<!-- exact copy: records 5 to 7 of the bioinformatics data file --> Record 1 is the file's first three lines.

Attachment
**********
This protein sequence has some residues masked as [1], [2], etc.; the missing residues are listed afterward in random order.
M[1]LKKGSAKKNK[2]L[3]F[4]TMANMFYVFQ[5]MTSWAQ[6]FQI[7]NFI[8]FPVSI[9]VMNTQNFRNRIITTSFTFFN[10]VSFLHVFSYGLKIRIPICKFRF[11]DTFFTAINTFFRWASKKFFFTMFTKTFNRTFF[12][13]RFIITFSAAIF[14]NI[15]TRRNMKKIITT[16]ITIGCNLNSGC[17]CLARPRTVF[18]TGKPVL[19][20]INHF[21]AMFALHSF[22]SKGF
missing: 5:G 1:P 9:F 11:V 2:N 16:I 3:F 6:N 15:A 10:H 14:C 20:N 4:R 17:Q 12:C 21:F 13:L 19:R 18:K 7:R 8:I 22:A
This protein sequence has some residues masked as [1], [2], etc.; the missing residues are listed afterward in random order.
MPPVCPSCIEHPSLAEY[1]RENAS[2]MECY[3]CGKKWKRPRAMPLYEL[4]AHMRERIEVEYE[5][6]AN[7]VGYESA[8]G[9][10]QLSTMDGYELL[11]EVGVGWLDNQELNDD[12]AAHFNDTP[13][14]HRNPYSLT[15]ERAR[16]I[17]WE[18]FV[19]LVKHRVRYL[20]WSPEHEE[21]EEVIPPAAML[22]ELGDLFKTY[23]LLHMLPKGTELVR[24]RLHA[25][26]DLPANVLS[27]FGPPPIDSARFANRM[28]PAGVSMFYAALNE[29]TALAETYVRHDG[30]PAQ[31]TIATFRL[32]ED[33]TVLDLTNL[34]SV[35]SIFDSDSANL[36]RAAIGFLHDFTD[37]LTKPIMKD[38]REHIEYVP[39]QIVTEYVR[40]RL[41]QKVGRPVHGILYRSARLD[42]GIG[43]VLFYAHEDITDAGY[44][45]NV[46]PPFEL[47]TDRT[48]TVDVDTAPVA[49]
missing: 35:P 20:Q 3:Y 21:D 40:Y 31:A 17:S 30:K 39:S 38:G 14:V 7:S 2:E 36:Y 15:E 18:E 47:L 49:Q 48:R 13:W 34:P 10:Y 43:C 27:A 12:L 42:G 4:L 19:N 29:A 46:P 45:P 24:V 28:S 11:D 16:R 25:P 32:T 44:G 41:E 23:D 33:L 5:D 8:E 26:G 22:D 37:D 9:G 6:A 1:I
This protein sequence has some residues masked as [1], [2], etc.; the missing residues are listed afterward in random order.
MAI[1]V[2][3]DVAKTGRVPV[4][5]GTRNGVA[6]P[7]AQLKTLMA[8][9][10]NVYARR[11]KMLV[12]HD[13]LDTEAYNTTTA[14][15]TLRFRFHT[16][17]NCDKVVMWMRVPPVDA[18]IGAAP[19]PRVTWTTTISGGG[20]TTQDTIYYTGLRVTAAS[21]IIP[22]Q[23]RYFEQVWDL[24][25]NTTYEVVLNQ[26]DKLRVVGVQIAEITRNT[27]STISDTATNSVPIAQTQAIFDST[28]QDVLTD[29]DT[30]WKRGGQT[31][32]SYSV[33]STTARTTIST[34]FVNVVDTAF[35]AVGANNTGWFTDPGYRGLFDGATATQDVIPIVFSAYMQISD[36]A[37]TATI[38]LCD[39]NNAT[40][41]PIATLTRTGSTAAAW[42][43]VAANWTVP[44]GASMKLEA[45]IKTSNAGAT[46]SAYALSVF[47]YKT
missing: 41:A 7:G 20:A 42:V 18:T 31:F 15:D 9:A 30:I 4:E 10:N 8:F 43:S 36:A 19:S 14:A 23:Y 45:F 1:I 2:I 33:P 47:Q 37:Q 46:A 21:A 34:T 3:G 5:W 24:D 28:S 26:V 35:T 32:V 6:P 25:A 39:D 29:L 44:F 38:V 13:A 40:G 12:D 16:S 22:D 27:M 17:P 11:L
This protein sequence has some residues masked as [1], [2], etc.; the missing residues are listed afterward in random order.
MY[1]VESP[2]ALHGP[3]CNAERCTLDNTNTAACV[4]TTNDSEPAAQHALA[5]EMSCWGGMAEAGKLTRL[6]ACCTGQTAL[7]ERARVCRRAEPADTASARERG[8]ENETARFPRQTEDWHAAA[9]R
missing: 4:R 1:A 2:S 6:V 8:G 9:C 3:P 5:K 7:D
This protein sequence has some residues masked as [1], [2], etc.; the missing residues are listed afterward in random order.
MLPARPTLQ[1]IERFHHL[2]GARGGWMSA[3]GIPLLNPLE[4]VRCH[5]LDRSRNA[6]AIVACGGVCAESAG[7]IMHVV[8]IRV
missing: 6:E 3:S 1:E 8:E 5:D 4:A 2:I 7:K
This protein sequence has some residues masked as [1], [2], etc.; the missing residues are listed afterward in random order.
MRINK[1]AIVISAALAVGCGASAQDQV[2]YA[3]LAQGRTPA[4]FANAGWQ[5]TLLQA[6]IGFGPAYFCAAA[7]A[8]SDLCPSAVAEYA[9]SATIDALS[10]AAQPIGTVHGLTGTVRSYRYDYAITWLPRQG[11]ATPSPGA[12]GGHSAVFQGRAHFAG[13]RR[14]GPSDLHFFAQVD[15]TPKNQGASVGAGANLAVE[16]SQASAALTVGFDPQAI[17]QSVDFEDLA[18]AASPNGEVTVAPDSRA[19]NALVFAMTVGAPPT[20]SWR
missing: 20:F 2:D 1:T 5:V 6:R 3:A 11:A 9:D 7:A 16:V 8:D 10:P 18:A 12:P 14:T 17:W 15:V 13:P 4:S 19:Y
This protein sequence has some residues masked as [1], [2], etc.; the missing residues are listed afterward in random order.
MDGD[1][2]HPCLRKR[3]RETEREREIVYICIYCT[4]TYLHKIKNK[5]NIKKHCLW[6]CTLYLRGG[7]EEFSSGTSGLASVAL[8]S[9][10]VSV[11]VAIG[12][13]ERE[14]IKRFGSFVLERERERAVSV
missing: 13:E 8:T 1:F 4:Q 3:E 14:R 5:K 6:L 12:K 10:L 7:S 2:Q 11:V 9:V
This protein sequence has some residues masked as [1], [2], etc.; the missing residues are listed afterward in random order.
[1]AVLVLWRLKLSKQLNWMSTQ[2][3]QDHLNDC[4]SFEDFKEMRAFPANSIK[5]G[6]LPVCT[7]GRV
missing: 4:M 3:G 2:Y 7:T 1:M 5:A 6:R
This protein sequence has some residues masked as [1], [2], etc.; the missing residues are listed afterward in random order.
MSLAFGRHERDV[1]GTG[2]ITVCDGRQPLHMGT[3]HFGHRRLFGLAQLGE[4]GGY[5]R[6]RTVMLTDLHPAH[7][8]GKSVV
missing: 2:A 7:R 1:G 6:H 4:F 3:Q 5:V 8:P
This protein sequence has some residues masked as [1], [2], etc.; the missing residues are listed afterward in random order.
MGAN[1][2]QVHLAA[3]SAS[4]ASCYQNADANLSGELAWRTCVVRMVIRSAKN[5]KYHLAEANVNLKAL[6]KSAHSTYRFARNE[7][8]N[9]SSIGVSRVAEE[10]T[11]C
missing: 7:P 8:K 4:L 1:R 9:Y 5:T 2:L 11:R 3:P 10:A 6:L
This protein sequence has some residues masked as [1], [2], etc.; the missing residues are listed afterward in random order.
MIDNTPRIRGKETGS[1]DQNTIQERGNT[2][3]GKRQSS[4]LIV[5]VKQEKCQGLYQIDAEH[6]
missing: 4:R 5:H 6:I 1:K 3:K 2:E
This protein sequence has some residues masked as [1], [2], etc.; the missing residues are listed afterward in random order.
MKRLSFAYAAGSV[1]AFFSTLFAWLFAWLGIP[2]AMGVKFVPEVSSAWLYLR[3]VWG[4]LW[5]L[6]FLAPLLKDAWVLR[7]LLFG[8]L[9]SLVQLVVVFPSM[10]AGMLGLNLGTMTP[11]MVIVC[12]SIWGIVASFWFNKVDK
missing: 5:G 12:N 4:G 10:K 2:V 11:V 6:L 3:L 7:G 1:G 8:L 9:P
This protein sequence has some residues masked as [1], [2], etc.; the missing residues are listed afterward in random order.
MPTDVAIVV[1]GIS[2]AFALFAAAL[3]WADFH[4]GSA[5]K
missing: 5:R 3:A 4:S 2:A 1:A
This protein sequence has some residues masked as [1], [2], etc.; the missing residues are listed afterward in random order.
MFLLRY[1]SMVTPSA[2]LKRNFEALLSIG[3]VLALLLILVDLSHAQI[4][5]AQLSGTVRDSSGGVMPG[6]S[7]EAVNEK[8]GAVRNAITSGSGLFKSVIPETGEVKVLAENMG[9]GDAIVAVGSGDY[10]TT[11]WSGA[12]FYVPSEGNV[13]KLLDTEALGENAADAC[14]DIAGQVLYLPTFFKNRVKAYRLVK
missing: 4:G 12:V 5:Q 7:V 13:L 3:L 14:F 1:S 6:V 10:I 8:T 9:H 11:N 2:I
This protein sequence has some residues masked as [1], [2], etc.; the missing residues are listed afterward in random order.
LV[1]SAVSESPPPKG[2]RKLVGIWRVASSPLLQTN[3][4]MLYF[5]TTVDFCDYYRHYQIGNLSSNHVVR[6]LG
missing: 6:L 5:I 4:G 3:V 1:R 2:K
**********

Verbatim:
This protein sequence has some residues masked as [1], [2], etc.; the missing residues are listed afterward in random order.
MLPARPTLQ[1]IERFHHL[2]GARGGWMSA[3]GIPLLNPLE[4]VRCH[5]LDRSRNA[6]AIVACGGVCAESAG[7]IMHVV[8]IRV
missing: 6:E 3:S 1:E 8:E 5:D 4:A 2:I 7:K
This protein sequence has some residues masked as [1], [2], etc.; the missing residues are listed afterward in random order.
MRINK[1]AIVISAALAVGCGASAQDQV[2]YA[3]LAQGRTPA[4]FANAGWQ[5]TLLQA[6]IGFGPAYFCAAA[7]A[8]SDLCPSAVAEYA[9]SATIDALS[10]AAQPIGTVHGLTGTVRSYRYDYAITWLPRQG[11]ATPSPGA[12]GGHSAVFQGRAHFAG[13]RR[14]GPSDLHFFAQVD[15]TPKNQGASVGAGANLAVE[16]SQASAALTVGFDPQAI[17]QSVDFEDLA[18]AASPNGEVTVAPDSRA[19]NALVFAMTVGAPPT[20]SWR
missing: 20:F 2:D 1:T 5:V 6:R 3:A 11:A 9:D 7:A 16:V 8:D 10:P 18:A 12:P 14:T 17:W 15:V 13:P 4:S 19:Y
This protein sequence has some residues masked as [1], [2], etc.; the missing residues are listed afterward in random order.
MDGD[1][2]HPCLRKR[3]RETEREREIVYICIYCT[4]TYLHKIKNK[5]NIKKHCLW[6]CTLYLRGG[7]EEFSSGTSGLASVAL[8]S[9][10]VSV[11]VAIG[12][13]ERE[14]IKRFGSFVLERERERAVSV
missing: 13:E 8:T 1:F 4:Q 3:E 14:R 5:K 6:L 12:K 10:L 7:S 2:Q 11:V 9:V